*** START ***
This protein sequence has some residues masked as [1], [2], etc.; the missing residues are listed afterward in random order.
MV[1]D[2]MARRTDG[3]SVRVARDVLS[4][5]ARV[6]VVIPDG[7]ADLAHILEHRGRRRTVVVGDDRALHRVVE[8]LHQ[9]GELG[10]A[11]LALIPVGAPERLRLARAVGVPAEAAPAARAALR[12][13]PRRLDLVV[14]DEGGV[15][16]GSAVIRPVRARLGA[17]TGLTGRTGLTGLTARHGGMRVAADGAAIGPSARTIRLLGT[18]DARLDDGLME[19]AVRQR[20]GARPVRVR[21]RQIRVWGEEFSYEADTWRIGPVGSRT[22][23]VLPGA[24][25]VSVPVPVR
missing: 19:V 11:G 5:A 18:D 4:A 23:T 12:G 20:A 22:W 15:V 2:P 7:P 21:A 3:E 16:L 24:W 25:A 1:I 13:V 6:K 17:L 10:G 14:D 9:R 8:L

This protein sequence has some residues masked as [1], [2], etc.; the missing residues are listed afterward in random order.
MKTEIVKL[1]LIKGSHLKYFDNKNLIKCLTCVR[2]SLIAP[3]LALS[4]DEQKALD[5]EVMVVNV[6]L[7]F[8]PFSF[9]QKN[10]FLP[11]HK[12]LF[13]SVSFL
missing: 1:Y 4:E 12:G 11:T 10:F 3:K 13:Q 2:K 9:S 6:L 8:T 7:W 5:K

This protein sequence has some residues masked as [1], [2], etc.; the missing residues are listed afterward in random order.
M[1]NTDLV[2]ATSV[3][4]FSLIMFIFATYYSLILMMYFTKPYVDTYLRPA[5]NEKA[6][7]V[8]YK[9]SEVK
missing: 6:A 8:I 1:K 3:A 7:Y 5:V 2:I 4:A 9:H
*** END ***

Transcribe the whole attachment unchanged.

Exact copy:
This protein sequence has some residues masked as [1], [2], etc.; the missing residues are listed afterward in random order.
MV[1]D[2]MARRTDG[3]SVRVARDVLS[4][5]ARV[6]VVIPDG[7]ADLAHILEHRGRRRTVVVGDDRALHRVVE[8]LHQ[9]GELG[10]A[11]LALIPVGAPERLRLARAVGVPAEAAPAARAALR[12][13]PRRLDLVV[14]DEGGV[15][16]GSAVIRPVRARLGA[17]TGLTGRTGLTGLTARHGGMRVAADGAAIGPSARTIRLLGT[18]DARLDDGLME[19]AVRQR[20]GARPVRVR[21]RQIRVWGEEFSYEADTWRIGPVGSRT[22][23]VLPGA[24][25]VSVPVPVR
missing: 19:V 11:G 5:A 18:D 4:A 23:T 12:G 20:A 22:W 15:V 2:P 7:P 21:A 3:E 16:L 24:W 25:A 1:I 13:V 6:K 17:L 10:G 14:D 9:R 8:L

This protein sequence has some residues masked as [1], [2], etc.; the missing residues are listed afterward in random order.
MKTEIVKL[1]LIKGSHLKYFDNKNLIKCLTCVR[2]SLIAP[3]LALS[4]DEQKALD[5]EVMVVNV[6]L[7]F[8]PFSF[9]QKN[10]FLP[11]HK[12]LF[13]SVSFL
missing: 1:Y 4:E 12:G 11:T 10:F 3:K 13:Q 2:K 9:S 6:L 8:T 7:W 5:K

This protein sequence has some residues masked as [1], [2], etc.; the missing residues are listed afterward in random order.
M[1]NTDLV[2]ATSV[3][4]FSLIMFIFATYYSLILMMYFTKPYVDTYLRPA[5]NEKA[6][7]V[8]YK[9]SEVK
missing: 6:A 8:I 1:K 3:A 7:Y 5:V 2:I 4:A 9:H